Base Camp Journal: North Devon
Being on the high ground on the north Devon coast, the Damage Barton caravan site was exposed to the cold blustery wind when we arrived there. It would be the ideal place to stay in July or August, I'd imagine. Damage Barton is actually the name of the nearby farm and surrounding fields. The region is called Mortehoe.
And what a job it was getting there, with Mortehoe Station Road being so narrow, and with vehicles coming and going from the other holiday parks being situated along it!
My first impressions of the site itself: It's a very nice location - we could see roughly 25 miles across the Bristol Channel and make out the coast of Wales. And we had an unobstructed view of the sun setting over the horizon - a rare sight indeed - which was a huge plus for Robby.
'They keep the grounds immaculate here, don't they?' Robby observed, while we were chiling over a morning coffee.
'Yeah. They were inspecting all the vacant pitches earlier, hun'.
'I love the fact they levelled every pitch. They dug out all the grass and filled it with gravel. Bracelands tried doing similar, but not as well as over here.'
There is also a nice little shop behind the reception building, selling essentials, confectionary, branded merchandise and a small range of locally produced and cooked meat. Two of the neighbouring holiday sites have Nisa stores. At the end of Mortehoe Station Road there is the Fortescue Inn, which is a very friendly pub.
On our first evening there, we attempted to reach the coast through a lovely trail that took us through Damage Barton farm and the fields behind it. The coast is much further away than it looks.
We spent much of the next afternoon in Ilfracombe, just a couple of miles north east of the site. It's one of the most interesting harbour towns we have visited so far, even if it's a little rough. And, yes, I did impulse buy some tat again, as I always do in these places.
It seemed like every cafe and eatery was selling crab sandwiches. That's more to Robby's taste than mine.
On the harbour there is a giant grotesque statue of a pregnant and half-flayed lady holding a sword and scales. It's one of Damian Hirst's art pieces.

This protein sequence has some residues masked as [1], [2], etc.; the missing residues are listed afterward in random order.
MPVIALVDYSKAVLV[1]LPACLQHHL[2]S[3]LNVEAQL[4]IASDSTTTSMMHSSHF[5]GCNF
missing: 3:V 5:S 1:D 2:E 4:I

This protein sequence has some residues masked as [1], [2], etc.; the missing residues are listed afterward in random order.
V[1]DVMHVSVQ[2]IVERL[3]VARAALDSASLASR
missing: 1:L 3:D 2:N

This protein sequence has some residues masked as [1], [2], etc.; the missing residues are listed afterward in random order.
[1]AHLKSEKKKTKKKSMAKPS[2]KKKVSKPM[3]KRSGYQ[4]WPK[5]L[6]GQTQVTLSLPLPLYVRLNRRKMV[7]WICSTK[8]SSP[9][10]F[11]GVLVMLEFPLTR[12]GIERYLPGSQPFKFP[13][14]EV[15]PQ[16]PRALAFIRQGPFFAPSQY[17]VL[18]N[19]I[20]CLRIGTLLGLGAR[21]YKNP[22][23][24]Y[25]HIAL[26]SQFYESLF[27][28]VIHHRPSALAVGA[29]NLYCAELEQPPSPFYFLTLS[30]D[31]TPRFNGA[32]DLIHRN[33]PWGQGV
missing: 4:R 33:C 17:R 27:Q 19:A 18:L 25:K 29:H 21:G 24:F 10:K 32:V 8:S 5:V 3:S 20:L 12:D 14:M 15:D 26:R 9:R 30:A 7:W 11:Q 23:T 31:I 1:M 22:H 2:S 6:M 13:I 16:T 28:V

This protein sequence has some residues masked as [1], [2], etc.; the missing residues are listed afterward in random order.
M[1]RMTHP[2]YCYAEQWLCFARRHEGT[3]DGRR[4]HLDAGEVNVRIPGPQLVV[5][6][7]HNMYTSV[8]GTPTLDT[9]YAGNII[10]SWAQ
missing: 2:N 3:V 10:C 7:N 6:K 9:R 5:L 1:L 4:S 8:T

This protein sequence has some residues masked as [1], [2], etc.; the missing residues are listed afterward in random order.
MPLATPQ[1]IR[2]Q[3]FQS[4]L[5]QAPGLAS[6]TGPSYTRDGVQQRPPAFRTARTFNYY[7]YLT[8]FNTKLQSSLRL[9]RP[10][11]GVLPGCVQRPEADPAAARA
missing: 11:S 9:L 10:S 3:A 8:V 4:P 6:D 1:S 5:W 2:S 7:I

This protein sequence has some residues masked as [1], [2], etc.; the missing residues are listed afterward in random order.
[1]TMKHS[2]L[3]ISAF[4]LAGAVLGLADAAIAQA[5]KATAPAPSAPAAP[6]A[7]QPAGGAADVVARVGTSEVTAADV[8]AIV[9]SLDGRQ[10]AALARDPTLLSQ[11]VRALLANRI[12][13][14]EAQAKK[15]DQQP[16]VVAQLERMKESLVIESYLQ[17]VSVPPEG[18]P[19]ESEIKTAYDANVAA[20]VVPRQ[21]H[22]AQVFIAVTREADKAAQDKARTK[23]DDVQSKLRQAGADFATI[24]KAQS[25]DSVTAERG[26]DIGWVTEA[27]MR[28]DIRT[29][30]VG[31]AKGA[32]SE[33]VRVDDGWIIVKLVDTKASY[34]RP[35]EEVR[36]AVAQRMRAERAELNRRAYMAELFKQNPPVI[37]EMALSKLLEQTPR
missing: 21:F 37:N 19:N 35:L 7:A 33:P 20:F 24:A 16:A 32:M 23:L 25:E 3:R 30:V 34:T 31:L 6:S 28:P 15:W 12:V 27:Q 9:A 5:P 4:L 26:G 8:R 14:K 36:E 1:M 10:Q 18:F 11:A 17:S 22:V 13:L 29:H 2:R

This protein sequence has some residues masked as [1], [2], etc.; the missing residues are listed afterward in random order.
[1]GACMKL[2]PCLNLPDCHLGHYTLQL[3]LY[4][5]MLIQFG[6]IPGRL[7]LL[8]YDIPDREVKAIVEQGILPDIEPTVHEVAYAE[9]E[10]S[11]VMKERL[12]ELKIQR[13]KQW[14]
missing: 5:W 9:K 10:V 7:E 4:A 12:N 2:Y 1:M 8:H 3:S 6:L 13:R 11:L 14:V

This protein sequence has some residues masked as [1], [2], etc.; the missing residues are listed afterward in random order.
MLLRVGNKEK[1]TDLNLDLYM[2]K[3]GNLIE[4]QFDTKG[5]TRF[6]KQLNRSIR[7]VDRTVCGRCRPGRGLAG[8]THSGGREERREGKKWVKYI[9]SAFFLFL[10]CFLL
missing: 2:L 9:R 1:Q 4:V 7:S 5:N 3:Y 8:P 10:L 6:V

This town is entirely different to Ilfracombe. We reached there on foot, cutting through a nearby holiday park and joining a trail that led to Combesgate View. It only took us 45 minutes.
It was sunny and much warmer when we got there, and we found the place a lot more pleasant than Ilfracombe. It is a tourist trap - evidently a popular location for surfing - but it wasn't too busy. The beach itself is vast, and we had no problem finding a quiet spot to relax for half an hour.
We had a few more drinks and a meal at The Jube. The bar is trendy, but not pretentious. Most the restauants and eateries seemed to be charging £5 more than everywhere else.
Barnstaple is no different to any other town with a high street, but it's a large place and we didn't really venture much beyond the retail park area on the other side of the bridge. Parking was very cheap, though, being £2.40 for the day.
Robby reckons the town is trying to 're-emerge into the 21st century, with bistros and bars'. We stopped at a very nice one called 'Latitude 48',
One place that was worth visiting, aside from Claire's Accessories, is the small, volunteer-run Barum Museum, between the high street and the bridge. There were a surprising number of interesting exhibits there, mainly from between 1880s and 1920s, and we spent a good twenty minutes chatting to the guy who was in charge of a very detailed model raillway.